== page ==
So the 'off' position is when the pad is active and the 'on' position is when the pad is inactive.
We added a trimmer to be able to ajust a bit the amount of attenuation, or the amount of boost if we think backwards.
As we all know Moss is so technologically dumb that he could burn a whole city trying to plug something in the wrong hole, that's why we used a bipolar led with 2 zener diodes so that the use of any AC adapter is possible!
As somebody said "it sounds like a recipe for feedback from stage monitors", it's true somehow, the box must be 'on' during the very beginning of the soundcheck and as it only boosts for few DBs it doesn't make any problem in real live conditions but of course you should not balance the voice level close to larsens with the MossBox 'off'.
Here are some few pics :
There are so few components that you don't really need a PCB, you can simply use the point to point wiring technique, here's the schematic :
Sennheiser MD 441 Circuit diagram
Sennheiser e945 Circuit diagram
Safidel 3120 amplifier circuit diagram
Elka Electronics' Dizzy Master - Schematic and modification
The Dizzy Master is a guitar pedal from 1967, there's a clone of the very first wah that was released one year before by Vox, there is also a very chopped tremolo that almost sounds like a delay, of course it is not a real delay because it was impossible to make an echo with anything else than a tape player and recorder at that time. There is also a very mighty fuzz called "Dizzy Tone".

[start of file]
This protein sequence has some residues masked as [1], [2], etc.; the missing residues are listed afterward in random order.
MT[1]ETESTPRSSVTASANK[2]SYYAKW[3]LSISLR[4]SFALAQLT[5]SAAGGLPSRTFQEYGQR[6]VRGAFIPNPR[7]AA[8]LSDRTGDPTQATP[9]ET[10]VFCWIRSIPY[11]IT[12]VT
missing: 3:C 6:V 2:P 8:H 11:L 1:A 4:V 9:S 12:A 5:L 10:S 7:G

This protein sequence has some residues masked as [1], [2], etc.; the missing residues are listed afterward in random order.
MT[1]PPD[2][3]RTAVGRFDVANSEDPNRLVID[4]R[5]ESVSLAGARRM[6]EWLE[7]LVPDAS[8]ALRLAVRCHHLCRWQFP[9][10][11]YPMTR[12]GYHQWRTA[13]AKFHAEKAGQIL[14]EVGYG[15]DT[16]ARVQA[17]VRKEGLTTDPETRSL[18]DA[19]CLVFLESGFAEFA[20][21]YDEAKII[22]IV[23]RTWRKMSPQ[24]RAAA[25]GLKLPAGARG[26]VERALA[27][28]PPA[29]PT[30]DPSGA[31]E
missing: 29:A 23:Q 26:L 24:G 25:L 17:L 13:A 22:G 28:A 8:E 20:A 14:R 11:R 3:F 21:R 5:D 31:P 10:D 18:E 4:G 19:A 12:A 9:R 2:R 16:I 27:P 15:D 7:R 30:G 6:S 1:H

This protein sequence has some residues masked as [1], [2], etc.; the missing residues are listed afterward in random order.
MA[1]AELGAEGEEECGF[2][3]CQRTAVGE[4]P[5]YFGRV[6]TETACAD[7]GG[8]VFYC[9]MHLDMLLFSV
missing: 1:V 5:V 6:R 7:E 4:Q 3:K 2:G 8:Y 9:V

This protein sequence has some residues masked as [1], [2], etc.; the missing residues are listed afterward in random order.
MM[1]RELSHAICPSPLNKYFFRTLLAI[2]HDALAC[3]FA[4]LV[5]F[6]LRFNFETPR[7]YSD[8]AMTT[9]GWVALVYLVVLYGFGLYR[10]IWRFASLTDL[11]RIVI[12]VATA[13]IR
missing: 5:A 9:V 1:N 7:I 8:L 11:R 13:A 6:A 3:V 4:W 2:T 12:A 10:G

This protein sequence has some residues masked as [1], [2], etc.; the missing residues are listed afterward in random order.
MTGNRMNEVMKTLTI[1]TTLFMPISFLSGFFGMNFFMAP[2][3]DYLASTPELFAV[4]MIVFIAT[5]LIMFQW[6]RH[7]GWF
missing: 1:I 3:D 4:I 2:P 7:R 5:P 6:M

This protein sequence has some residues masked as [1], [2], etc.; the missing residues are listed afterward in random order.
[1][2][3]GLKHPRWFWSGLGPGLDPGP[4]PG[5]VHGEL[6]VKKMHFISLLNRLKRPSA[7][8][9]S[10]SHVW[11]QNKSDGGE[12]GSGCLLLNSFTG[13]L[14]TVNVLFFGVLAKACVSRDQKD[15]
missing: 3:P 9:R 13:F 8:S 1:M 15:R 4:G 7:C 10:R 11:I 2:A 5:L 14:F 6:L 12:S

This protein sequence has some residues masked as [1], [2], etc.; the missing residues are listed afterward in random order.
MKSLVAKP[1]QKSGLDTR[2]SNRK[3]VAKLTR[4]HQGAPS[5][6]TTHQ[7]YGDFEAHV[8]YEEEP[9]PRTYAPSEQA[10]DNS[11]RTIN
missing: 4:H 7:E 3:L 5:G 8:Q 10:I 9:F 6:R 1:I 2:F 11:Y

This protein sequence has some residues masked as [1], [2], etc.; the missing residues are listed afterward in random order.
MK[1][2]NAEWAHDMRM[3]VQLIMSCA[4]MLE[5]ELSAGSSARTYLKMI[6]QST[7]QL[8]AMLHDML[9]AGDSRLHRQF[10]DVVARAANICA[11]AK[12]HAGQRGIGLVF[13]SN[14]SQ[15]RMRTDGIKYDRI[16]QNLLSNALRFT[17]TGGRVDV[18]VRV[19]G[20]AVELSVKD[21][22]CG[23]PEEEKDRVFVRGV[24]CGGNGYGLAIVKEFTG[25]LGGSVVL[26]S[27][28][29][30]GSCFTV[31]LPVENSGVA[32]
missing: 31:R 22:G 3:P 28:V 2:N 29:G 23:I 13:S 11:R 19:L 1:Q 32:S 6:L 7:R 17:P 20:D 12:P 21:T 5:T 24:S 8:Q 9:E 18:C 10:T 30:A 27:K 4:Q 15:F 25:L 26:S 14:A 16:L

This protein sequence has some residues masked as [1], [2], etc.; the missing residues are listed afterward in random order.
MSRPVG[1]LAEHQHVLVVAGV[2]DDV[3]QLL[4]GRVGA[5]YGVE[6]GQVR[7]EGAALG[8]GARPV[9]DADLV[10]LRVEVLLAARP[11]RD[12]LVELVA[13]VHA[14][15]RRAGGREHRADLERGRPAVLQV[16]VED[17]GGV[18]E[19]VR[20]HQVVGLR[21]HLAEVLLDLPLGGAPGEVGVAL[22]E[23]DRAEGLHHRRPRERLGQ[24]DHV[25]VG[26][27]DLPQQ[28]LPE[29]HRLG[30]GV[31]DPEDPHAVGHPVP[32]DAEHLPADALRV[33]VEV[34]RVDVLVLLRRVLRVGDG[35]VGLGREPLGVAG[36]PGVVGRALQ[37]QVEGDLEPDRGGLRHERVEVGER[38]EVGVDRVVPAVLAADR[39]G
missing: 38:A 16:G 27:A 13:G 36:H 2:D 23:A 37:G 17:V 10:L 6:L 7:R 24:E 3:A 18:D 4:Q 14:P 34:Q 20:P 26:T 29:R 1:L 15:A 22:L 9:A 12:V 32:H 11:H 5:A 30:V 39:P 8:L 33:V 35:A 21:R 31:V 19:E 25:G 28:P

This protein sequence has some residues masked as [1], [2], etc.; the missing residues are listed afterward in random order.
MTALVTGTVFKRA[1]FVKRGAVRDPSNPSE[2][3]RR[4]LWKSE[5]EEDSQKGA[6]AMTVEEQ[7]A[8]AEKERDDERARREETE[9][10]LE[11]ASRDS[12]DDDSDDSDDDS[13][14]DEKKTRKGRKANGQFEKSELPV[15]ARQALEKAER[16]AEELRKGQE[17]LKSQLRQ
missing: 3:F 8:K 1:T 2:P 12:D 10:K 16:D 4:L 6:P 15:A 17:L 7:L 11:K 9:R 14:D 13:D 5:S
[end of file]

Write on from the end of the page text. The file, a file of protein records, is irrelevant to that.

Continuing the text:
Here's the Dizzy Master's schematic :
The three effects, the tremolo, the wah-wah and the fuzz are routed in parallel. We found more interesting to chain them in series like that : fuzz first, going into the wah, going into the tremolo, true-bypass each time, to do this mod, you only have to add two 22K resistors and a bit of re-wiring, and then to adjust few trimmers for unity-gain.
Here's our mod's schematic :
MN133 - MN131A substitute circuit for MiniKorg 700S
MN133 and MN131A are very rare and obsolete frequency divider integrated circuits, they are very difficult to find or at an insane price.
Here's a little substitution circuit that will allow you to make your MiniKorg 700S synth octave divider work again with a CD4024BE IC and few transistors. You will have to unsolder and remove the MN133 (or MN131A) from the board, to remove the two 33K resistors (crossed out in red on the schematic) and to wire the circuit as indicated. The 2K trimmer for the LM317LZ adjustement will allow you to trim the right sawtooth waveform for all the octaves.
One last important thing is that you need to use a shielded wire for the signal that is drawn in purple in the schematic.
The Manual (How to Have a Number One the Easy Way) - KLF
KLF's situationist masterpiece translated into French, TOTP unfortunately no longer exists, and times have changed, but many mechanisms are still the same. In any case we hope this manual will amuse you as much as it will open your mind.